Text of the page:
For watch lovers on a budget in search of a good looking skeletonized watch, Earnshaw offers up the Beagle. Yes, loyal and floppy-eared, the Beagle offers a Swiss Made movement and classic looks for about $500. Earnshaw as a brand is themed on the work of the great 18th century English horologist Thomas Earnshaw, who was said to have worked with John Arnold (of which the high-end brand Arnold & Son is based). Earnshaw as a brand today is Hong Kong-owned, producing a range of affordable mechanical timepieces, and Beagle actually refers to the ship, the HMS Beagle.

Let me right away discuss the normal speculation watch lovers have when it comes to inexpensive watches that claim to contain Swiss Made movements. In fact there are two such “Swiss” designations you may see on watch (for the most part). One is “Swiss Movt” (meaning Swiss movement) and the other is “Swiss Made.” The latter is a more thoroughly “Swiss” designation but of course not does not mean 100% made in Switzerland. I am not going to get into the complex rules of Swiss Made, but suffice it to say that it means a certain percentage of the movement’s value must come from Swiss made parts, elements of the case must be made in Switzerland, and I believe that a final inspection and perhaps casing must take place in Switzerland.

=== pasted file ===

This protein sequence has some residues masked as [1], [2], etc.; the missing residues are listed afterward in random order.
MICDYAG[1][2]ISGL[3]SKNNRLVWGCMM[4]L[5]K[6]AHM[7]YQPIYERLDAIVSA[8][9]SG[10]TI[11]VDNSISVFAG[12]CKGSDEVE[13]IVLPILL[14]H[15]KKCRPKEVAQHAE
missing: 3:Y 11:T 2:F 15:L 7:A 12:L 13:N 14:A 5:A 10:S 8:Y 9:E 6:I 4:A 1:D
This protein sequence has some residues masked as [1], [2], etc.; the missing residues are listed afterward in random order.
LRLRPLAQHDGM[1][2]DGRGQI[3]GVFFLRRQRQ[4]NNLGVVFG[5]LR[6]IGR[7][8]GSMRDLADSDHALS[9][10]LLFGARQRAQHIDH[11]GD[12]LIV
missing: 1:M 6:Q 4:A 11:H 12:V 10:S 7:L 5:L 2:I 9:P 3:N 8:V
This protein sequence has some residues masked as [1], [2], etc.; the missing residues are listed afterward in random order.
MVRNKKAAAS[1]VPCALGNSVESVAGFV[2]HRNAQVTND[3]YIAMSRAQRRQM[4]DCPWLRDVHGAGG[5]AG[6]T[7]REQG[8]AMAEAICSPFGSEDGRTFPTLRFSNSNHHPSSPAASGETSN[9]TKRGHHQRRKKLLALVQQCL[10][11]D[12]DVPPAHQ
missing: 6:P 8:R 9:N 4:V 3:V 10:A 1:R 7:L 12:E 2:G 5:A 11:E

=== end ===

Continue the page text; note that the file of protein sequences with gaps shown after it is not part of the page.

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So going back to the Beagle – how Swiss Made is it? I don’t have all the details, but I wanted to get the the bottom of the movement. The movement is mechanical, an automatic, and skeletonized. For the price it looks pretty good. An answer from Earnshaw revealed that it is supplied by a Swiss company called Inter T SA. Their website is surprisingly straightforward. They indicate that they started as a result of ETA reducing supply of their movements and to help fill in the gap of Swiss Made watch movements. To make a long story short, the movements are technically Swiss Made. The necessary value is from Switzerland, and the rest of the parts likely come from China. And to be honest that isn’t very uncommon. Some of the more important parts such as the hairspring come from Switzerland.

Again for the money it isn’t bad at all. I’ve seen much worse movements in timepieces at this price, and most people wanting a cool skeletonized automatic movement will be quite happy with it. The level of skeletonization is impressive, but what I like is that wearing it doesn’t feel like a window to your arm hair. While you can technically see through the entire case, there is more than enough bridges, gears, and springs to look at which offer the main view as opposed to your manly wrist underneath. Note that the skeletonized mainspring barrel serves as a quasi power reserve indicator, because you can see how wound the mainspring is.

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